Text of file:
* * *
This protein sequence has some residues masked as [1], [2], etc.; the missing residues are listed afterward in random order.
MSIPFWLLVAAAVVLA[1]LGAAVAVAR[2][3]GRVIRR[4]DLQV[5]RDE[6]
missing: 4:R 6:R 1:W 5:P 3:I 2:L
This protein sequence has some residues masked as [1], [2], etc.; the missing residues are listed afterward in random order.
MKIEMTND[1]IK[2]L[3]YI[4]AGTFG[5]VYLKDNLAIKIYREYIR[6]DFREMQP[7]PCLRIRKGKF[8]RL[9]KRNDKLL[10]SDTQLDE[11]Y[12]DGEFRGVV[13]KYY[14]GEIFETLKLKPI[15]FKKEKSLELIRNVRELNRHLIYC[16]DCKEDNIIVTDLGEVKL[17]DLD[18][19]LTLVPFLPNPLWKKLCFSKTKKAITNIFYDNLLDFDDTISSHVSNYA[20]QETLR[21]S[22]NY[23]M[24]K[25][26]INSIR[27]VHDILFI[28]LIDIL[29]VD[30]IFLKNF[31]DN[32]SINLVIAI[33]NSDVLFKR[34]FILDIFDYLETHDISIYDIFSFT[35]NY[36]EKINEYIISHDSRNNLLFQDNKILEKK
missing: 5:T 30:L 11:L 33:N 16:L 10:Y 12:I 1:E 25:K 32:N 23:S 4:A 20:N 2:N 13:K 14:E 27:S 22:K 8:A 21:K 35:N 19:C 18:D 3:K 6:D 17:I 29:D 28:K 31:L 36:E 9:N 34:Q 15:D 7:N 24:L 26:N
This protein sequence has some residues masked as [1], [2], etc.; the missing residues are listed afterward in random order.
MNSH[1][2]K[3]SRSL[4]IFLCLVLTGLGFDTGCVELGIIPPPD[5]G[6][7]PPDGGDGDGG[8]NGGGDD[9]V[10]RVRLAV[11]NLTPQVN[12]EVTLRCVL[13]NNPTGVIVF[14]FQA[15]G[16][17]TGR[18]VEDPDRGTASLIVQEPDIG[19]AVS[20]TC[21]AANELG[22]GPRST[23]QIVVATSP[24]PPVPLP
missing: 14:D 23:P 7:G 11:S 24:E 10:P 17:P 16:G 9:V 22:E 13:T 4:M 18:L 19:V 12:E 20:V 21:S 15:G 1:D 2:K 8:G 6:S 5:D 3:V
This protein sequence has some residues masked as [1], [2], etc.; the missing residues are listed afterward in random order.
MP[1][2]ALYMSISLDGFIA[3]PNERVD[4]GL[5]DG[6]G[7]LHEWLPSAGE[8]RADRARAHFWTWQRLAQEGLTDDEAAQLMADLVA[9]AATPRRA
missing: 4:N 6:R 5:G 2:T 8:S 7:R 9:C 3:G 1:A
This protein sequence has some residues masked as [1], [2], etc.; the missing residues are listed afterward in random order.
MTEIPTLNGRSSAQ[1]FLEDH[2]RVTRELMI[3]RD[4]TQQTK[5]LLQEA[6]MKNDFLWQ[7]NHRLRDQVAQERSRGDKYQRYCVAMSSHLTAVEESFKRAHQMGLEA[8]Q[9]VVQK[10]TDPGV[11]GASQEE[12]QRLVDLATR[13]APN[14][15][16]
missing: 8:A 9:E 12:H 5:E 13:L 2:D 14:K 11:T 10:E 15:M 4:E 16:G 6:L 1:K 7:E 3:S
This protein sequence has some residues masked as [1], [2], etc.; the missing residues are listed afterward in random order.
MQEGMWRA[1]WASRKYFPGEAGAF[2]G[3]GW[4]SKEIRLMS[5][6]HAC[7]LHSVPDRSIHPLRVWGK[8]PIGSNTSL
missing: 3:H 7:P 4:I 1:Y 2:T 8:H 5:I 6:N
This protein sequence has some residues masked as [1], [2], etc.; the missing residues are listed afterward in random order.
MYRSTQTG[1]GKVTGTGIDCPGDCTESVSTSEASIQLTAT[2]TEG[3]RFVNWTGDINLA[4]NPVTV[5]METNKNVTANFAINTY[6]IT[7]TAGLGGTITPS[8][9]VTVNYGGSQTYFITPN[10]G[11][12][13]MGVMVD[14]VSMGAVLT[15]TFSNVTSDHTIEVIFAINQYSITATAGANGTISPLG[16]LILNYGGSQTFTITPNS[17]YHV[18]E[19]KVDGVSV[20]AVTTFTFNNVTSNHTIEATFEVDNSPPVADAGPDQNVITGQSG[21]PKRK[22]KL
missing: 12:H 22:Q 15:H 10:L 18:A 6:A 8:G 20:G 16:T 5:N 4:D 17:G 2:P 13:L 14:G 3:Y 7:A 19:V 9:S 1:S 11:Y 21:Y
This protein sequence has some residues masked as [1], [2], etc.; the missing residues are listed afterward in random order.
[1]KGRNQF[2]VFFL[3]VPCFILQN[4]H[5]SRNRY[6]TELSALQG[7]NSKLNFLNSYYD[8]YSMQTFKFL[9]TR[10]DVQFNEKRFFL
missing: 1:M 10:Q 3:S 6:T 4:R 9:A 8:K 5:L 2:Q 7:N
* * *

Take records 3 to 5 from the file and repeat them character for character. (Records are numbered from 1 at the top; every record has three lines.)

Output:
This protein sequence has some residues masked as [1], [2], etc.; the missing residues are listed afterward in random order.
MNSH[1][2]K[3]SRSL[4]IFLCLVLTGLGFDTGCVELGIIPPPD[5]G[6][7]PPDGGDGDGG[8]NGGGDD[9]V[10]RVRLAV[11]NLTPQVN[12]EVTLRCVL[13]NNPTGVIVF[14]FQA[15]G[16][17]TGR[18]VEDPDRGTASLIVQEPDIG[19]AVS[20]TC[21]AANELG[22]GPRST[23]QIVVATSP[24]PPVPLP
missing: 14:D 23:P 7:G 11:S 24:E 10:P 17:P 16:G 9:V 22:E 13:T 4:M 18:L 19:V 12:E 20:V 21:S 15:G 1:D 2:K 8:G 6:S 5:D 3:V
This protein sequence has some residues masked as [1], [2], etc.; the missing residues are listed afterward in random order.
MP[1][2]ALYMSISLDGFIA[3]PNERVD[4]GL[5]DG[6]G[7]LHEWLPSAGE[8]RADRARAHFWTWQRLAQEGLTDDEAAQLMADLVA[9]AATPRRA
missing: 4:N 6:R 5:G 2:T 8:S 7:R 9:C 3:G 1:A
This protein sequence has some residues masked as [1], [2], etc.; the missing residues are listed afterward in random order.
MTEIPTLNGRSSAQ[1]FLEDH[2]RVTRELMI[3]RD[4]TQQTK[5]LLQEA[6]MKNDFLWQ[7]NHRLRDQVAQERSRGDKYQRYCVAMSSHLTAVEESFKRAHQMGLEA[8]Q[9]VVQK[10]TDPGV[11]GASQEE[12]QRLVDLATR[13]APN[14][15][16]
missing: 8:A 9:E 12:H 5:E 13:L 2:D 14:K 11:T 10:E 15:M 4:E 16:G 6:L 1:K 7:E 3:S